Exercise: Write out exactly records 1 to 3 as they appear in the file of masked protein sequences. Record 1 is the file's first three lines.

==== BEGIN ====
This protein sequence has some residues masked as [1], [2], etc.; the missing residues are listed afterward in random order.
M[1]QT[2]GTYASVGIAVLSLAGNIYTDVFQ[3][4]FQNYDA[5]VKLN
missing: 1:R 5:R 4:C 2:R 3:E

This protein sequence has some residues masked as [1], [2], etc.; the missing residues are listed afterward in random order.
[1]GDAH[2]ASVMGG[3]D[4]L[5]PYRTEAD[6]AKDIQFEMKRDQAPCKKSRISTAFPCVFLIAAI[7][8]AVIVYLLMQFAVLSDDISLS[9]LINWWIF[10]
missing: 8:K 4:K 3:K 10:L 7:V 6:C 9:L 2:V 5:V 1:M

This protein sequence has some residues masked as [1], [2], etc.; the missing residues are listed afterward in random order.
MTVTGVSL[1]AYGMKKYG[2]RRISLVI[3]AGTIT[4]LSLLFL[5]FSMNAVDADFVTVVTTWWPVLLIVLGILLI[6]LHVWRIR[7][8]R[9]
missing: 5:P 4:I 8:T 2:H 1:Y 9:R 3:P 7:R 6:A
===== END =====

This protein sequence has some residues masked as [1], [2], etc.; the missing residues are listed afterward in random order.
M[1]QT[2]GTYASVGIAVLSLAGNIYTDVFQ[3][4]FQNYDA[5]VKLN
missing: 1:R 5:R 4:C 2:R 3:E

This protein sequence has some residues masked as [1], [2], etc.; the missing residues are listed afterward in random order.
[1]GDAH[2]ASVMGG[3]D[4]L[5]PYRTEAD[6]AKDIQFEMKRDQAPCKKSRISTAFPCVFLIAAI[7][8]AVIVYLLMQFAVLSDDISLS[9]LINWWIF[10]
missing: 8:K 4:K 3:K 10:L 7:V 6:C 9:L 2:V 5:V 1:M

This protein sequence has some residues masked as [1], [2], etc.; the missing residues are listed afterward in random order.
MTVTGVSL[1]AYGMKKYG[2]RRISLVI[3]AGTIT[4]LSLLFL[5]FSMNAVDADFVTVVTTWWPVLLIVLGILLI[6]LHVWRIR[7][8]R[9]
missing: 5:P 4:I 8:T 2:H 1:Y 9:R 3:P 7:R 6:A